U.S. used-vehicle prices break through $20K threshold
A flood of end-of-lease vehicles, and the aftereffect of last year’s hurricanes: those two factors were going to depress U.S. used-vehicle prices in 2018. Surprisingly, the reverse has happened. Overall depreciation was 13.7% in the first six months of the year, almost 3 percentage points better than in H1 2017.
First, some background on the state of the U.S. used-vehicle market, from Edmunds’ recently released its Q2 Used Car Report:
10.4 million units
- Half-year sales have risen steadily since at least 2012 when they were 8.9 million units. In 2018, they were just over 10.4 million (up 2.5% over H1 2017).
- Certified pre-owned vehicles also increased 2.5% over the same period, for the first time passing the 700,000-unit threshold.
- Average used-vehicle prices reached $20,153 – for the first time breaking the $20K threshold. The increase (+3.3% over Q2 2017) was also a record.
- Due to the constant supply of off-lease vehicles, three-year-old cars account for nearly 25% of all franchise dealer sales, a record. Despite high levels of inventory, they're selling in an average of just 38 days on the lot – the lowest figures since 2005.
So, how did the U.S. used-vehicle market get where it is today? Let’s wind back to 2015, the fifth consecutive year of record new-vehicle sales in the U.S., lease penetration of the market passed the 30% milestone.
Those vehicles are coming off lease this year, threatening by their sheer volume to reduce the residual values (RVs) – or, seen from another perspective, increase the depreciation rates (DRs) – in the overall used-vehicle market.
That was the theory. But, as shown by recent Black Book market data, U.S. remarketers have deftly distributed the extra volume via a variety of channels, including towards the growing ride-share market.
Another threat to used-vehicle prices that failed to materialise was connected to last year’s hurricanes. At the end of 2017, used-vehicle prices were abnormally high. The 12-month depreciation rate for used vehicles stood at 13.2%, much lower than the predicted 16.5%.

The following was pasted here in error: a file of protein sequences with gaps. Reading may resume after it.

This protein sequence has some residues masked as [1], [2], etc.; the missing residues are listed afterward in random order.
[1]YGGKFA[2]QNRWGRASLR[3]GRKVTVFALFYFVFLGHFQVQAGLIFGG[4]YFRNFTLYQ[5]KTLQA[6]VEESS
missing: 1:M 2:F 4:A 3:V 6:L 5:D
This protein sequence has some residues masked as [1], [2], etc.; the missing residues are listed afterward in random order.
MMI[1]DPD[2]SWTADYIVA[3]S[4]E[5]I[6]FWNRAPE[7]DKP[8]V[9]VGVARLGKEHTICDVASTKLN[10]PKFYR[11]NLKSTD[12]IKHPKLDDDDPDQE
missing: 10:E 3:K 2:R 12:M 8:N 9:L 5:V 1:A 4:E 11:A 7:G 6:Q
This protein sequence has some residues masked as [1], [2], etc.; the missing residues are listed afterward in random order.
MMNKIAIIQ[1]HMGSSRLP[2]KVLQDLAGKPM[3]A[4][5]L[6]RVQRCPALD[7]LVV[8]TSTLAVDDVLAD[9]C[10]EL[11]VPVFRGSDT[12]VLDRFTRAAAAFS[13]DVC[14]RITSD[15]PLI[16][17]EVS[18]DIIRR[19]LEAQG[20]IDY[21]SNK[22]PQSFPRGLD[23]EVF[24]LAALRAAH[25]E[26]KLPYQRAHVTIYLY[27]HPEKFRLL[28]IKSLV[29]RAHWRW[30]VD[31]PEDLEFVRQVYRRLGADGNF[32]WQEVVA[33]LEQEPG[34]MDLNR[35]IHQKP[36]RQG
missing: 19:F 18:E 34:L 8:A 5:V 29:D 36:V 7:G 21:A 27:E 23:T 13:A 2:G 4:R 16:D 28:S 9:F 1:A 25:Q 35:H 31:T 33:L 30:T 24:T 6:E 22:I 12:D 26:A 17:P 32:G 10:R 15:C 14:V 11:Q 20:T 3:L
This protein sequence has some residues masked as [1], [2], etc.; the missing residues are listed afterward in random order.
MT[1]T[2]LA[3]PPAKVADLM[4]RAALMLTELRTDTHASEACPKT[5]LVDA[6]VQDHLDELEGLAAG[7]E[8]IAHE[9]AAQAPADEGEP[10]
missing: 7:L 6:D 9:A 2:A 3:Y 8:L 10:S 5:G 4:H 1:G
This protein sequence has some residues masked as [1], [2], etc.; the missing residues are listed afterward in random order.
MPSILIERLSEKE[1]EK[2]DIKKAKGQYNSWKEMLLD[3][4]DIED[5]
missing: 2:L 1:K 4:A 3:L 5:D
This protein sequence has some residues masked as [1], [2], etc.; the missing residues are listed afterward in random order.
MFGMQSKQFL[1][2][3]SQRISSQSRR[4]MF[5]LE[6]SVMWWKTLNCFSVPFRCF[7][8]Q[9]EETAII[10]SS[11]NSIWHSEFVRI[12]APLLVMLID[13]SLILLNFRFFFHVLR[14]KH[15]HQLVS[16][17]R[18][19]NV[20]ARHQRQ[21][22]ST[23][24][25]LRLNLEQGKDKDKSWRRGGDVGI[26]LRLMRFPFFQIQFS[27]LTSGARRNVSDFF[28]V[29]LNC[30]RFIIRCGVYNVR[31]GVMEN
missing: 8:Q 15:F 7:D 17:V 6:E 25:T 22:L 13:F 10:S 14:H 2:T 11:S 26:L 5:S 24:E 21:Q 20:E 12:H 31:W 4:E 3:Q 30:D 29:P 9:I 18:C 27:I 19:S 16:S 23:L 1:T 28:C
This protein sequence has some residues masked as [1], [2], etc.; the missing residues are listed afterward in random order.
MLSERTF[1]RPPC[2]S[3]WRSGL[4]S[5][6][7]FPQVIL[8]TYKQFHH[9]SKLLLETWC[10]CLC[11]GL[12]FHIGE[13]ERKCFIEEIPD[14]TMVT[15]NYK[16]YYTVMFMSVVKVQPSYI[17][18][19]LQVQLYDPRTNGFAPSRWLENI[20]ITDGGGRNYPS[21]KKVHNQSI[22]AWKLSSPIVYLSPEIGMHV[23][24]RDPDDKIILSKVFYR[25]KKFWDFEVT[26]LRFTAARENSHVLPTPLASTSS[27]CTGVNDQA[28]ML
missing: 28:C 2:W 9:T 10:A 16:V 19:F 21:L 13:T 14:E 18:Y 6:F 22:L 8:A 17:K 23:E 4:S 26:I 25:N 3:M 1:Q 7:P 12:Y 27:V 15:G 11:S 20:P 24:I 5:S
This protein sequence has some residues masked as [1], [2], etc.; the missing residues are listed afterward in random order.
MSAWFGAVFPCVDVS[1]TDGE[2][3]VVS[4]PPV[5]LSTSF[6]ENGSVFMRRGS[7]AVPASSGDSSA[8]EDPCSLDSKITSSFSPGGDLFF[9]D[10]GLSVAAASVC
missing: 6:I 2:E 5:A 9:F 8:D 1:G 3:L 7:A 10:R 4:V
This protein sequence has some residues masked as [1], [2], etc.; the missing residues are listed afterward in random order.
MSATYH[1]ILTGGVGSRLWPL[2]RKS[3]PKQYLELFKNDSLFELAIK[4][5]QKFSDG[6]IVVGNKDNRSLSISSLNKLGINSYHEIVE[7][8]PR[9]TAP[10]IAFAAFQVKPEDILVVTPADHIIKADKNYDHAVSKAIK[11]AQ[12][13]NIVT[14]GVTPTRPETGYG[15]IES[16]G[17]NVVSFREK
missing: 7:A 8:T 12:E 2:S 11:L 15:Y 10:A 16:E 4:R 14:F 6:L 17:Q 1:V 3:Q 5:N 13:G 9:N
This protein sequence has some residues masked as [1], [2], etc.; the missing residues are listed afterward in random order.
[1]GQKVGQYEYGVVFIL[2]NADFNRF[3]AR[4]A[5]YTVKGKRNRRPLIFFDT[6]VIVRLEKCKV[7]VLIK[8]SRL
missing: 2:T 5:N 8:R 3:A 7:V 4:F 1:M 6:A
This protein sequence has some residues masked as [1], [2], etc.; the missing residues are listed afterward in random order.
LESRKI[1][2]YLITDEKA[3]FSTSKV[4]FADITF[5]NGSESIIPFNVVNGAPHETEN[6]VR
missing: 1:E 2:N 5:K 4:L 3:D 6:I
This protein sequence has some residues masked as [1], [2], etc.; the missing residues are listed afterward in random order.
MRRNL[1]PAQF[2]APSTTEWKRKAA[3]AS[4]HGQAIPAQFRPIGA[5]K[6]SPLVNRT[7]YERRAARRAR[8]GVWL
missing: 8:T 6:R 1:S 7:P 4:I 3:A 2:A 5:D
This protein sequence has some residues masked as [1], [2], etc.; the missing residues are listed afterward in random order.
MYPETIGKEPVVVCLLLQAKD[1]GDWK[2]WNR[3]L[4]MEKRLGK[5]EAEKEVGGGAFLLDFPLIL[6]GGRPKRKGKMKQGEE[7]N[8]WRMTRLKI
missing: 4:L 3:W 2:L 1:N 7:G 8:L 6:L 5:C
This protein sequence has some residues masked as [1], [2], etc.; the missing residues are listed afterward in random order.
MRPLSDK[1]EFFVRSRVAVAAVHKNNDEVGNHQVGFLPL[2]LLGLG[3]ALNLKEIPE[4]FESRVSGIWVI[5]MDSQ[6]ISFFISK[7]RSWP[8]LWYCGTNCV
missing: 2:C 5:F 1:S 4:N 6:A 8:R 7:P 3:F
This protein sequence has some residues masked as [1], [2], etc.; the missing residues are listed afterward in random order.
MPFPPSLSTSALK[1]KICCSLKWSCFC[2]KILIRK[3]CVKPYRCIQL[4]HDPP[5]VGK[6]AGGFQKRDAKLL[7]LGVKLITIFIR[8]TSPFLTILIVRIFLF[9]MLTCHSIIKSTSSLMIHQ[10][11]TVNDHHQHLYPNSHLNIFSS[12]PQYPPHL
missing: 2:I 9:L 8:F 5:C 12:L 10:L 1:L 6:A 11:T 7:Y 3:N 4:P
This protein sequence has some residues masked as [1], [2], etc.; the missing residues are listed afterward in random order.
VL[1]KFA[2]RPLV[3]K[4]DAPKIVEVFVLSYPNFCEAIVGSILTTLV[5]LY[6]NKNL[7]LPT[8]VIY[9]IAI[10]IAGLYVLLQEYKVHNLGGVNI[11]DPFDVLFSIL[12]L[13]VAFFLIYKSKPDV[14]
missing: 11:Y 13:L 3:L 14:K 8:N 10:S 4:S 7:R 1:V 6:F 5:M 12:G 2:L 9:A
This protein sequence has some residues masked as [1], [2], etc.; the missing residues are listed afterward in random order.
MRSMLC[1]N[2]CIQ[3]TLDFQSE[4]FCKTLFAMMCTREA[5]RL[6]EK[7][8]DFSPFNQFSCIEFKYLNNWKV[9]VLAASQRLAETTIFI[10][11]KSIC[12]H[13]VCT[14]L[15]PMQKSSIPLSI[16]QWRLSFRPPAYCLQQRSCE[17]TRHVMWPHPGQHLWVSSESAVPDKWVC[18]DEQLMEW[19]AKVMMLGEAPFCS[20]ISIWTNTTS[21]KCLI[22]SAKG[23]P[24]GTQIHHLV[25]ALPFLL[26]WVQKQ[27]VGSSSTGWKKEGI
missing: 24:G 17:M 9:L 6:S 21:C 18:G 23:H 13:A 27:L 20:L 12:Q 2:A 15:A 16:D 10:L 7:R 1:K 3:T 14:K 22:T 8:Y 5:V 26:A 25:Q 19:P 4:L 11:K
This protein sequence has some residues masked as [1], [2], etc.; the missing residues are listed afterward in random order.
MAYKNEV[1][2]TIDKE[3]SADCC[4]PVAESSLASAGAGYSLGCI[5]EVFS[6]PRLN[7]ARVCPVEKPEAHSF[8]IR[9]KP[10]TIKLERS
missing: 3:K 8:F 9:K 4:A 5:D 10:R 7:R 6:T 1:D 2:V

High used-vehicle prices were caused by the widespread replacement of vehicles lost in the storms earlier last year. It was assumed that, come 2018, a price correction would push used-vehicle prices down again. Quite the reverse has happened. According to Black Book, vehicle depreciation stood at 13.7% during the first half of 2018, year on year.
Even considering the better than expected performance of the overall used-vehicle market, three segments performed exceptionally well – not coincidentally all three segments favoured by commercial fleets.
Pickups and LCVs both depreciated just under 10% in the first half of the year, while compact crossovers depreciated 12.4%. Pickups are an important asset especially for mining, utility and construction companies, meaning that the supply of new pickups is well balanced with the demand for used ones.
Conversely, U.S. corporate fleets have been moving away from the compact and mid-size sedan segments, which have seen their DRs increase over the past years. Surprisingly, both segments have maintained their RVs this past half year – a result of steady demand and declining supply.
Trucks, however, will become increasingly plentiful on the used-vehicle market, causing a drop in RVs and eventually leading DRs for cars and trucks towards price parity. Talking about parity: cars currently account for 51% of the used market while trucks account for 49%.
For the rest of the year, experts expect especially the price of used crossovers to go down, due to an oversupply in this segment. With used LCV supplies low, their RVs should remain strong.
While U.S. remarketers may rejoice in the strength of America’s used-vehicle market, analysts point out that it is an anomaly. Projections for total used-vehicle sales for 2018 are about 38.5 million units, with a similar figure predicted for 2019 – meaning: no growth. Add to that a higher depreciation rate, forecast at 16%, and this year might be remembered as an exception.